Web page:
The Town of Pullman

Black and white photo of brick row houses.
The construction of Pullman, IL began in 1879 and finished in 1884, including an assortment of home and row houses for Pullman workers to live in.

Library of Congress Image

Sepia toned map showing the boundaries of Pullman, Lake Calumet to the East, and more Pullman bought land to the West.
Detail of "Snyder's Real Estate Map of Cook County" from 1886 showing some of Pullman's property just west of Lake Calumet.

Library of Congress Image


"[C]apital will not invest in sentiment, nor for sentimental considerations for the laboring class. But let it once be proved that enterprises of this kind are safe and profitable and we shall see great manufacturing companies develop similar enterprises, and thus a new era will be introduced in the history of labor." - George Pullman, to the Hour Week Journal of New York, August 5, 1882.

Demand for Pullman cars and a growing workforce led Pullman to the development of his company town. The Pullman Palace Car Company purchased 4,000 acres for its town and factory between Lake Calumet and the Illinois Central rail line south of Chicago. Architect Solon Spencer Beman and Landscape Architect Nathan Barrett were hired to design the buildings and layout of the Pullman and factories.

Housing for workers was separated from the industrial areas and took shape primarily as row houses with streets in front and alleys in the rear for the daily trash collection. Indoor plumbing and relative spaciousness put Pullman's accommodations well above the standards of the day. Benezette Williams was the engineer hired by George Pullman to design the sewage system underneath the town.

Groundbreaking occurred in spring of 1880, and work proceeded at a furious pace, with over 100 railroad cars of supplies per week unloaded at Pullman over the summer. By fall, factory buildings were taking shape and work began on the first non-industrial building in town: The Hotel Florence. The first factory shops completed were those that would refine the building materials as they came in. A brickyard was built south of the site to supply materials needed for the "first all-brick city."

Pullman desired buildings that would be both practical and aesthetically pleasing, so Beman designed houses in the simple yet elegant, Queen Anne style while including Romanesque arches for buildings that housed shops and services. Though he strove to avoid monotony, Beman imbued the town with visual continuity. Barrett aided the breakup of monotony by designing Arcade Park and Lake Vista in a curvilinear fashion.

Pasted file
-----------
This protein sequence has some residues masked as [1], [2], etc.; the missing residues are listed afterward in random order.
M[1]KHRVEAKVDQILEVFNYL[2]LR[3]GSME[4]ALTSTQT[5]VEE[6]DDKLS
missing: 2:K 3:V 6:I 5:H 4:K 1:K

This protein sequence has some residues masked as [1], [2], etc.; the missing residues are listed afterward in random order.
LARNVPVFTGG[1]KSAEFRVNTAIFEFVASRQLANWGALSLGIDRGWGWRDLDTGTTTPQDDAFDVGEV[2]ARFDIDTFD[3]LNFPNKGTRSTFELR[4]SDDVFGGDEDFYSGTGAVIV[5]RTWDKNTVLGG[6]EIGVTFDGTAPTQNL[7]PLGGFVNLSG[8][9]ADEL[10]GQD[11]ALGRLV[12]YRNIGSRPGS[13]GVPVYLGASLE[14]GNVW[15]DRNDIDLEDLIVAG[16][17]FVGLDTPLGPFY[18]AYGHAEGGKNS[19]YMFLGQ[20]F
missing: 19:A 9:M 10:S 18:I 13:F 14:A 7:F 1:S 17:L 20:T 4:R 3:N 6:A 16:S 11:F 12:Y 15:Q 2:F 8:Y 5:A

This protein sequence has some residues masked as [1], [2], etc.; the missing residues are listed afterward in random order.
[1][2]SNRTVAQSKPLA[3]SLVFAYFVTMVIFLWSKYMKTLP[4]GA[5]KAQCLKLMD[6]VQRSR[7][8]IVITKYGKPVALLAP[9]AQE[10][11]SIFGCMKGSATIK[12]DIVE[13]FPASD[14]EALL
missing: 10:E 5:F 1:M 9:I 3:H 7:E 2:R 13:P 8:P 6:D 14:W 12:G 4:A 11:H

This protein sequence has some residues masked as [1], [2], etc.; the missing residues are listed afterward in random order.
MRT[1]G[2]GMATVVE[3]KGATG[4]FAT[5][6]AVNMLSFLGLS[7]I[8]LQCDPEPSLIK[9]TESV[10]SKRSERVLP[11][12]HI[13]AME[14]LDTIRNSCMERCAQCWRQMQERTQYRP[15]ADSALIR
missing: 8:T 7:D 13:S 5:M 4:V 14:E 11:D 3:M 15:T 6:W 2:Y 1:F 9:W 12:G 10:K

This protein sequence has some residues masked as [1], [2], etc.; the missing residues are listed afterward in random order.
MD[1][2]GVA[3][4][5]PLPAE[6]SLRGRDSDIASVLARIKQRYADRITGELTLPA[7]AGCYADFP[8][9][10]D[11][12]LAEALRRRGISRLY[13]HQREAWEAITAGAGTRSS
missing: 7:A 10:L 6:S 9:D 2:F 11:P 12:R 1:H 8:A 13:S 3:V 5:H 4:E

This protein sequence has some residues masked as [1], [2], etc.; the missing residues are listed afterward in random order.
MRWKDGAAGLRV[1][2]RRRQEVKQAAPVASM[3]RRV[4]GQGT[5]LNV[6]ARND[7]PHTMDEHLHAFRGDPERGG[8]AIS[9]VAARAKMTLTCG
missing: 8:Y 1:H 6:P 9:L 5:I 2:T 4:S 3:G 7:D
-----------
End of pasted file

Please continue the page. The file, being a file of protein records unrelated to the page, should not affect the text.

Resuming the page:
Though he provided a beautiful, sanitary, and orderly town for his workers and their families, George Pullman did not provide these accommodations freely. Believing a person does not value those things for which they do not pay, Pullman charged a rent to his buildings that would ensure a six percent return on the company's investment in building the town.
Seven Pullman residents on Champain Avenue stand on the porch of a brick rowhouse looking towards the camera. Two of them are children.
Pullman residents on Champlain Avenue.

Illinois Department of Natural Resources.


"There are variety and freedom on the outside. There are monotony and surveillance on the inside. None of the "superior," or "scientific" advantages of the model city will compensate for the restrictions on the freedom of the workmen, the denial of opportunities of ownership, the heedless and vexatious parade of authority, and the sense of injustice arising from the well founded belief that the charges of the company for rent, heat, gas, water, etc. are excessive –if not extortionate… Pullman may appear all glitter and glow, all gladness and glory to the casual visitor, but there is the deep, dark background of discontent which it would be idle to deny." - The Chicago Tribune, September 21, 1888

The factories at Pullman attracted thousands of people, the majority of which were skilled workers. These workers commanded a higher salary than unskilled workers, and Pullman had intended his town to attract and retain these employees. The company made efforts to employ women in "appropriate" jobs such as sewing. By the fall of 1883, the population of Pullman topped 8,000. Ethnically diverse, less than half of Pullman residents in 1885 were native-born, most being immigrants that were documented as Scandinavian, German, English, Dutch, and Irish.

Not all workers at the Pullman factories lived in Pullman. Out of necessity or choice, many moved out to the surrounding neighborhoods that developed. In 1892, 849 pullman workers owned homes in the immediate neighborhood area. The town of Pullman had restrictions on certain activities as well as restrictions on what could be done with the rented homes, the neighborhoods outside the immediate Pullman area provided places for single-denomination houses of worship, saloons, and property ownership that were not possible in Pullman.

Learn More

Last updated: January 8, 2023

Park footer

Contact Info

Mailing Address:

11001 S. Cottage Grove Avenue
Chicago, IL 60628


773 928-7257

Contact Us